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I am researching on the possibilities of migrating data from SQL 2012 to mongoDB. And my manager specifically asked me to see the time it takes to process billions of rows in SQL and MongoDB to make a decision to migrate or not. Any recommendations or suggestions or places I should visit to research more? So far I have done

  1. installed MongoDB in my development environment
  2. i have been able to connect to MongoDB, created Databases and collections

Questions I have now 3. how to import the database in SQL to Mongo (say migrate Adventure Works)

Thanks In Advance!

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  • 1
    Have you seen this Mongify Sep 21 '15 at 15:51
  • Thanks much Nicolas. It seems the right tool to my situation. I will explore it more and see if that will work for me. But it looks like Mongify does not work for Windows? Any ideas on that Nicolas?
    – ebro
    Sep 21 '15 at 16:41
  • How come? Where does it state that? Sep 21 '15 at 17:30
  • i was researching earlier. But here is a solution I found. mssql2mongo.codeplex.com ..... this tool helped me migrate just one table. And now I am about to try migrating related tables and see the result.
    – ebro
    Sep 21 '15 at 19:25
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Some best practices I learned the hard way.

Do a partial import

When planning a MongoDB cluster, you need to have an idea how big the average document size is. In order to do that, import some 10k records of your data. This gives you an idea on how long the actual import will take in orders of magnitude:

time to migrate

where t is the time it took to import n documents of c.

Repeat this for all target collections. After that, issue a

db.stats()

in the mongo shell. You will be presented with some size statistics. You now have approximations to two key factors: the time it takes to import (by summing up the results of above calculation) and the storage space you will need.

Create the indices on the partial import

Create the indices you are going to need. As for time calculations, the same as above applies. But there is a different thing: indices should reside in RAM, so you need to extrapolate the actual RAM you need when all records are migrated.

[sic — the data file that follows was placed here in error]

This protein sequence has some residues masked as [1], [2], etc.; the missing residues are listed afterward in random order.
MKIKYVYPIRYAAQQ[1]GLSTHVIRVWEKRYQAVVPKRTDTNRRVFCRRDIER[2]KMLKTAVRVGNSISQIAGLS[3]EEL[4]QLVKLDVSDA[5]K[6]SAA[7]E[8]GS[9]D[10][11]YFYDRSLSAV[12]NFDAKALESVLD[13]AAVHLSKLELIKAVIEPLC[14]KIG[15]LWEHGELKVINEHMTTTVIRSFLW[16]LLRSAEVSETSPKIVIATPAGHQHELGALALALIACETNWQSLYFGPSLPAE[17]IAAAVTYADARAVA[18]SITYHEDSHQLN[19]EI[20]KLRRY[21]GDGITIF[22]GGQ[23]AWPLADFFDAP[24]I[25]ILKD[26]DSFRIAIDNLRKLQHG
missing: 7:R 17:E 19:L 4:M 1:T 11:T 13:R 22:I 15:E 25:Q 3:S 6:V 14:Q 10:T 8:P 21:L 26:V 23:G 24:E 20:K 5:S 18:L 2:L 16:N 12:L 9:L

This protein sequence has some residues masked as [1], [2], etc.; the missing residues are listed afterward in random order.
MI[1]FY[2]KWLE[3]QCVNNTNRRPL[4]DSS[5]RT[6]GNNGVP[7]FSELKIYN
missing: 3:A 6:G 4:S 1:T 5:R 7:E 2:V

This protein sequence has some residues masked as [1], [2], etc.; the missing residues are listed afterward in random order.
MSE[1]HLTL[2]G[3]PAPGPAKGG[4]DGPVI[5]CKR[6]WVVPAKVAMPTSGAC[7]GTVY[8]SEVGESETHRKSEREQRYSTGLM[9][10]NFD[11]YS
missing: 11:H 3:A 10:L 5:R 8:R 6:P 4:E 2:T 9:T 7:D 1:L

Chances are that it isn't cost efficient to store all data on one machine, since RAM is getting costly after a certain point (calculation are necessary here). If that is the case, you need to shard.

When sharding: Choose a proper shard key

It can not be overemphasized how important it is to have a proper shard key right from the start: Shard keys can not be changed. Invest some time with the developers to find a proper shard key.

When sharding: Pre-split chunks

The last thing you want during data migration is to have it being delayed by the balancer trying to balance out the chunks. So you should pre-split your chunks and distribute them among your shards.

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I've created a Node.js script that replicates an SQL database to MongoDB.

You can find it here.

To use...

Clone the repo:

git clone https://github.com/ashleydavis/sql-to-mongodb

Install dependencies:

cd sql-to-mongodb
npm install

Setup your config:

Edit config.js. Add your SQL connection string and details for your MongoDB database.

Run the script:

node index.js

This can take a while to complete! But when it does you will have a copy of your SQL database in MongoDB. Please let me know if there are any issues.

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  • hello Ashley! Thanks a lot for your script. What would be the sqlConnectionString like? I've tried a couple like: jdbc:mysql://user:pass@localhost:3306/dbname but an error is always returned: "Database replication errored out. TypeError: Invalid server: undefined". Thanks in advance for your help!
    – Pierre
    May 28 '20 at 16:19
  • What the connection string looks like depends on your database, I don't have any idea what you are using. Here's some help if it's Azure SQL: docs.microsoft.com/en-us/azure/azure-sql/database/…. Also not sure why you prefix with "jdbc" that is something to do with Java so it seems wrong here, but I'm not sure. If you can't figure out how to connect to your database maybe ask a question on this site. Good luck! May 31 '20 at 21:49
  • Thanks for your answer! It's a mySQL database, stored in local environment. What would be the sqlConnectionString in that case? I would like to give it a last try before asking a public question. Thanks!
    – Pierre
    Jun 2 '20 at 8:45
  • Sorry I'm not sure. I've barely used MySQL. Jun 3 '20 at 23:59
  • Plenty of information online though, try googling "connection string for mysql database" Jun 3 '20 at 23:59

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